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The Amazon logo can be seen in this file photo.

Two firms that delivered packages for Amazon in the Portland area have sued the tech giant, alleging it imposed “unsafe” and “unreasonable” conditions on the contractors and their drivers — throttling the businesses and injuring personnel.

The two companies, Beaverton-based Triton Transportation and Vancouver-based Last Mile Delivery, stopped delivering Amazon packages in the Portland area in June. Last Mile told drivers at the time that “Amazon has been nickel and diming us so bad” that they couldn’t manage the business profitably or deliver packages safely.

The companies are seeking $15 million, plus damages and attorney fees in the lawsuit, filed Monday in Multnomah County Circuit Court. Amazon said it did not have any immediate comment on the litigation.

Amazon has been facing growing scrutiny from its workers and contractors who allege that the company’s packaging and delivery demands are extreme and unrealistic.

The company outsources much of its delivery work to delivery firms, which operate vans painted with Amazon’s logos and whose drivers wear Amazon uniforms.

Triton and Last Mile helped bring national attention to the conditions facing Amazon drivers when the companies stopped delivering packages in the Portland area in June.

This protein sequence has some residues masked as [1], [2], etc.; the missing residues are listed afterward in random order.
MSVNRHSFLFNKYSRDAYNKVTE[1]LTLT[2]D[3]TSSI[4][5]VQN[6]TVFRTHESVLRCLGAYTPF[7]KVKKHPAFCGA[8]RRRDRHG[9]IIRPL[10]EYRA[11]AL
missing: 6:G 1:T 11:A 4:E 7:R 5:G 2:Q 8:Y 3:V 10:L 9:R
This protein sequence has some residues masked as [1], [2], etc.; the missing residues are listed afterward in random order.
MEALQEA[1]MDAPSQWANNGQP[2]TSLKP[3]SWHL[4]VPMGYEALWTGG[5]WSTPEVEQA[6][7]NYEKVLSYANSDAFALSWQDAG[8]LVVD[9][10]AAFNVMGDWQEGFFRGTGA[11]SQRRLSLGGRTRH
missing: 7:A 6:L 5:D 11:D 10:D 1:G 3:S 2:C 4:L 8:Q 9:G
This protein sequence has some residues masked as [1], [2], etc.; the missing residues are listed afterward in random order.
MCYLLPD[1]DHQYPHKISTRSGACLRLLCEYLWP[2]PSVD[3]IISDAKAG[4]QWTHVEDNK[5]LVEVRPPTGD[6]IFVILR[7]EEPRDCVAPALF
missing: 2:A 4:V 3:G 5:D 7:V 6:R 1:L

In this week’s litigation, Triton and Last Mile allege that Amazon dictated every element of its business, from which drivers they hire to how much it could pay them and the hours they worked.

They accuse Amazon of refusing basic accommodations, such as using smaller vans in the narrow streets of Portland’s West Hills. Amazon “refused to allow Plaintiffs any ability to modify or optimize those routes to account for terrain, density, traffic congestion, construction, or any other important considerations,” according to the complaint.

Drivers frequently worked 12-hour days to meet Amazon’s demands, the contractors say, but Amazon would only reimburse the companies for 10-hour shifts. So the delivery companies had to pay the difference, including overtime, from their own budgets.

And they say Amazon made no accommodations to allow drivers to slow down to avoid creating hazardous situations.

Amazon’s “unreasonable requirements resulted in numerous injuries to Plaintiffs’ drivers, including back injuries resulting from (Amazon’s) fast paced load-out requirements at the warehouse and falls and strains from rushed deliveries,” the plaintiffs allege. “The rushed deliveries also put the public at risk.”

The litigation describes damage to contractors’ vehicles but does not say whether the incidents resulted in damage or injuries to others who didn’t work for the contracting firms or for Amazon.

Triton and Last Mile say Amazon also interfered with their business relationship with vehicle suppliers and others, and provided rival contractors with confidential information about the two companies’ operations and personal information about their drivers.

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